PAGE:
Dr. W. A. Criswell graphically describes the potential for evil that resides in the tongue when he writes: "There are many people who have never set fire to a man burned at the stake; they have never clapped their hands at the shrieks of those who in agony were being torn apart by a ferocious lion in some coliseum.... but there are people without number who assassinate friends, neighbors, and acquaintances by vicious and evil words."

We've all felt the sting of hurtful words and we've all been guilty of saying things that caused pain and heartache to others. So when James tells us about the "evil" that resides in the tongue, we know he is right.

3. The Inconsistency Of Our Words (James 3:9-12):

With it we bless our Lord and Father, and with it we curse men, who have been made in the likeness of God; from the same mouth come both blessing and cursing. My brethren, these things ought not to be this way. Does a fountain send out from the same opening both fresh and bitter water? Can a fig tree, my brethren, produce olives, or a vine produce figs? Nor can salt water produce fresh. --James 3:9-12
This last section makes it clear that James is speaking to believers. He talks about the terrible inconsistency there is in our words. And his point is a good one. Each of us could probably think of other examples of this contradictory use of words:
...My brethren, these things ought not to be this way. --verse 10

This may well be the most powerful sentence in this passage. And this is James' goal in his teaching here - to convince us that there must be consistency between the faith we claim and the words we use. Remember, James' theme for his letter is that real faith changes us. That includes our words.


Let's conclude our study of this passage by looking back at a brief statement James makes:

But no one can tame the tongue.
There's no hope that we can just change ourselves. But God can change the tongue. In fact, that's His plan - to change us, to help us become more and more like Jesus.

Here are the "ABC's" of improving our speech:

A - Admit our sins of speech specifically. God wants to change the way we use words. He wants to free us from sinful habits. But this means we stop rationalizing, and begin to take responsibility for sins of speech we struggle with.

B - Be quick to ask for forgiveness from others. I need to be quick to go back and seek the forgiveness of those I wrong by my words.

Therefore if you are presenting your offering at the altar, and there remember that your brother has something against you, leave your offering there before the altar and go; first be reconciled to your brother, and then come and present your offering. --Matthew 5:23-24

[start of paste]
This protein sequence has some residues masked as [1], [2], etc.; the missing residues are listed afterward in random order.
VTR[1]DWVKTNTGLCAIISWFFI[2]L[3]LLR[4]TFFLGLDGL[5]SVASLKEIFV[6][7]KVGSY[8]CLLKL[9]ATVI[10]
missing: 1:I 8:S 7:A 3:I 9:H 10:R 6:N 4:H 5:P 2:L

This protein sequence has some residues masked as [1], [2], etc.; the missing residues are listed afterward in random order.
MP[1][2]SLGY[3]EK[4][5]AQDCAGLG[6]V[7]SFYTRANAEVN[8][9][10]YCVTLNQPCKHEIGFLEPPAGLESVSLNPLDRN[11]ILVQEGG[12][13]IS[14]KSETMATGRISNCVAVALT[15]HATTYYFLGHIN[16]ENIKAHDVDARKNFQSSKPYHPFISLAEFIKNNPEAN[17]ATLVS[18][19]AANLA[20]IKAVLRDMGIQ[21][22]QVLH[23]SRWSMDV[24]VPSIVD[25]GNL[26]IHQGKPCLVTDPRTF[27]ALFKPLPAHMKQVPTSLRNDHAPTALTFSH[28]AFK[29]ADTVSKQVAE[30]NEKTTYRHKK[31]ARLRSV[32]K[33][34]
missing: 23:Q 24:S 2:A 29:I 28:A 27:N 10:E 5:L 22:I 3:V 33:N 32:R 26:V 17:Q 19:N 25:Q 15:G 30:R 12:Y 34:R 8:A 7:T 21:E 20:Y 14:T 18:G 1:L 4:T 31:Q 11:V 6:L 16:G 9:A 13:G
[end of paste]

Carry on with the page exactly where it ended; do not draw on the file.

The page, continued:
In these verses, Jesus told us to do this regarding any sin. Also, the humbling process of asking for forgiveness as serves as a deterrent in the future.

C - Confess your sins to the Lord specifically. We need to confess our sin to God. We need to consider how we have grieved Him. We need to acknowledge our rebellion against His will.

D - Deal with heart attitudes that produce unclean speech.

For out of the overflow of the heart the mouth speaks. The good man brings good things out of the good stored up in him, and the evil man brings evil things out of the evil stored up in him. --Matthew 12:34-35
(Ask God to cleanse your heart. The speech will follow.)
Create in me a pure heart, O God,
     and renew a steadfast spirit within me. ...
Restore to me the joy of your salvation
     and grant me a willing spirit to sustain me.
Then I will teach transgressors your ways,
     and sinners will turn back to you. --Psalm 51:10,12-13
E - Entreat (pray) daily for His Spirit in you to change you. God answers the prayers of His people. We need to persistently pray for his help on this issue.

F - Fill your heart & mind with His Word.

Your word I have treasured in my heart, That I may not sin against You. --Psalm 119:11
This verse tells us that fill our hearts and minds with God's Word helps prevent us from sin. We need to learn what God says about speech, meditating on key verses that the Holy Spirit brings to our attention.

G - Get accountability from Christian friends.

But encourage one another day after day, as long as it is still called "Today," so that none of you will be hardened by the deceitfulness of sin. --Hebrews 3:13
Hebrews speaks of the help we get from other believers to break sinful habits.

In Psalm 141:3, David prayed,

Set a guard, O Lord, over my mouth; Keep watch over the door of my lips.
David understood the power and responsibility of his words. Let's pray that God will help us really think through what we say before we say it. Let's pray that we'll not say things that "crush the spirit" of others. Pray, too, that if you've done this, that God will remind you of what you said so that you can apologize and try to make things right.


Next week:

...we will study James 3:13-18 where James says "Wise Up."
Read through James 3 to put it all in context.